The Chicago Astronomical Society
Meeting Friday, April 14, 2017 at the Adler Planetarium

6:00 PM
No telescope viewing because of cloudy weather.

6:30 PM
President Tony Harris welcomed an enthusiastic crowd.

Larry Silvestri & Drew Carhart  led a light pollution discussion and update on the Chicago Smart Lighting Project before the official 7PM start of the CAS meeting.

 7:00 PM
CAS Meeting began

Dave Fuller explored the upcoming night sky for the month of April

Main lecture
"Simulating the compact binary populations of the Milky Way"
by Ms. Katie Breivik.
The compact binary population of the Milky Way, comprised of pairs of stellar remnants, makes up a significant fraction of the stars in the galaxy. Stellar remnants are dim by nature but are the densest objects in the Universe, making them excellent sources of gravitational radiation at milli-Hertz frequencies and observable by a proposed space-based gravitational wave mission: LISA. In the years preceding LISA's launch, predictions can be made for what types of compact binary populations will be observed by simulating their evolution from birth to their current remnant state. Ms. Breivik  talked about her thesis work to simulate these populations to make predictions and inform our understanding of binary star evolution once observations are made.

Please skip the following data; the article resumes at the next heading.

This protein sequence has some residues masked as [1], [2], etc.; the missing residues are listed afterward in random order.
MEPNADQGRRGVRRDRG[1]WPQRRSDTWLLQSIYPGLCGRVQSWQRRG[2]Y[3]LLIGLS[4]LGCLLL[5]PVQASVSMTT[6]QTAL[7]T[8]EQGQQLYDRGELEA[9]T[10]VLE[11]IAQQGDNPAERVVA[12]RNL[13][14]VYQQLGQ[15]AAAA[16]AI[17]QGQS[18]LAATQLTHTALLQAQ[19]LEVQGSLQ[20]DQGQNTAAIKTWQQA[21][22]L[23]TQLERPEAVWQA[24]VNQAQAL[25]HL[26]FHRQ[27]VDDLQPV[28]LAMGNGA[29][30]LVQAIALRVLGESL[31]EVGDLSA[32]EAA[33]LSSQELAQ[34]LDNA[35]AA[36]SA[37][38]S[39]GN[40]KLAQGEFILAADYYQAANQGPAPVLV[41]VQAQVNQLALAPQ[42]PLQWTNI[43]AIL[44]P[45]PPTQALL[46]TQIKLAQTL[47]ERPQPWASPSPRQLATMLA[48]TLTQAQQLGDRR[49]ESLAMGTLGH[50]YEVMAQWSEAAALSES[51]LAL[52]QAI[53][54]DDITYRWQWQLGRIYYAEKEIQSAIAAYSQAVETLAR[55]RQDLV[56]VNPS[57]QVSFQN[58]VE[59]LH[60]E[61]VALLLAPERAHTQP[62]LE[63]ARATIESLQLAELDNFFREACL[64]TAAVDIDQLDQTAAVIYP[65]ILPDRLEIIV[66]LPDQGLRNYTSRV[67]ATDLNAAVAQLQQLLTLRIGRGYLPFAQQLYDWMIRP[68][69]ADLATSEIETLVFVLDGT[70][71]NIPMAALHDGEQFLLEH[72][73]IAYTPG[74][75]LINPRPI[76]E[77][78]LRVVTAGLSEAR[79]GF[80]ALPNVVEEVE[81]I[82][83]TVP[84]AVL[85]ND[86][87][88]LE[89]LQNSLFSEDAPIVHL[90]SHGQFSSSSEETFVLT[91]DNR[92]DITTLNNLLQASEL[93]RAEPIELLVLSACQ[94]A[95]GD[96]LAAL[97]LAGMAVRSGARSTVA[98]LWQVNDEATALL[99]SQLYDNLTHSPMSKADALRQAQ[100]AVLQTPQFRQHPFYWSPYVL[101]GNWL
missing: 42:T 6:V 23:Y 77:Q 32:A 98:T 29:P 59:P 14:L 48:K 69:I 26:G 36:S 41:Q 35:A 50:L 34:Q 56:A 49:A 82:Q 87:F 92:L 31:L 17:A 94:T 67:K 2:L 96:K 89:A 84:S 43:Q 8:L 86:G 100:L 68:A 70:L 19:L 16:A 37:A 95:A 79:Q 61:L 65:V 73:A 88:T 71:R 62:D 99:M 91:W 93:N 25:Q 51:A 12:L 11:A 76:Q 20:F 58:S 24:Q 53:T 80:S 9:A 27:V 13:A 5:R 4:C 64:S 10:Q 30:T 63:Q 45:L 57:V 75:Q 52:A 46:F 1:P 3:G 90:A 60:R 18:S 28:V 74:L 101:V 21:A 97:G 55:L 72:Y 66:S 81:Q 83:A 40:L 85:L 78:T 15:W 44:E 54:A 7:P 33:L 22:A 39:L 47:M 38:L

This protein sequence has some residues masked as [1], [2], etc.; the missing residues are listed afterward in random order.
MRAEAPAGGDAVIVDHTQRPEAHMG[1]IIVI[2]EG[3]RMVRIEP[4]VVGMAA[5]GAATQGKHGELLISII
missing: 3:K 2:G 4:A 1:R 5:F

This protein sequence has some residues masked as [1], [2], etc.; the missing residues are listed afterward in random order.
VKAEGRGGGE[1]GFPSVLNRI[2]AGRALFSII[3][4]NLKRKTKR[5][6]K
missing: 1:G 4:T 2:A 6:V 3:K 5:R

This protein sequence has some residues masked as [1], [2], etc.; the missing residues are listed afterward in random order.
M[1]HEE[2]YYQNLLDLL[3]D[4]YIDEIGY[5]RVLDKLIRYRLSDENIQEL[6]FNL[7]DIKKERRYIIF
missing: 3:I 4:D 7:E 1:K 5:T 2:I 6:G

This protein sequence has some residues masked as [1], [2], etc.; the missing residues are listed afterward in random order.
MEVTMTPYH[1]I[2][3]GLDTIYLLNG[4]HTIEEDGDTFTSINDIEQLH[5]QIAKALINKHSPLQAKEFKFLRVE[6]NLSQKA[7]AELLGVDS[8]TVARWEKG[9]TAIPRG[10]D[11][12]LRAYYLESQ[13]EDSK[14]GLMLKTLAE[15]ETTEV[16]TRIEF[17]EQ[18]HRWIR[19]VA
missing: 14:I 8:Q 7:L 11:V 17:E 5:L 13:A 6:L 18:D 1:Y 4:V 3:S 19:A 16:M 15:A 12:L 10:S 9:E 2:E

Ms. Breivik is originally from Salt Lake City, Utah and became interested in astronomy at a very young age by going to local star parties run by the Salt Lake Astronomical Society.  She held onto that interest through her K-12 schooling and eventually completed a B.S. in Physics in 2012 at Utah State University, a small state university ten miles south of the Utah border with Idaho. After getting her degree in Utah, she pursued graduate school in Georgia for a year at the University of Georgia and finally transferred to Northwestern University in fall of 2013 where she has continued her graduate studies.

00 Meeting ended and we departed for Connie’s.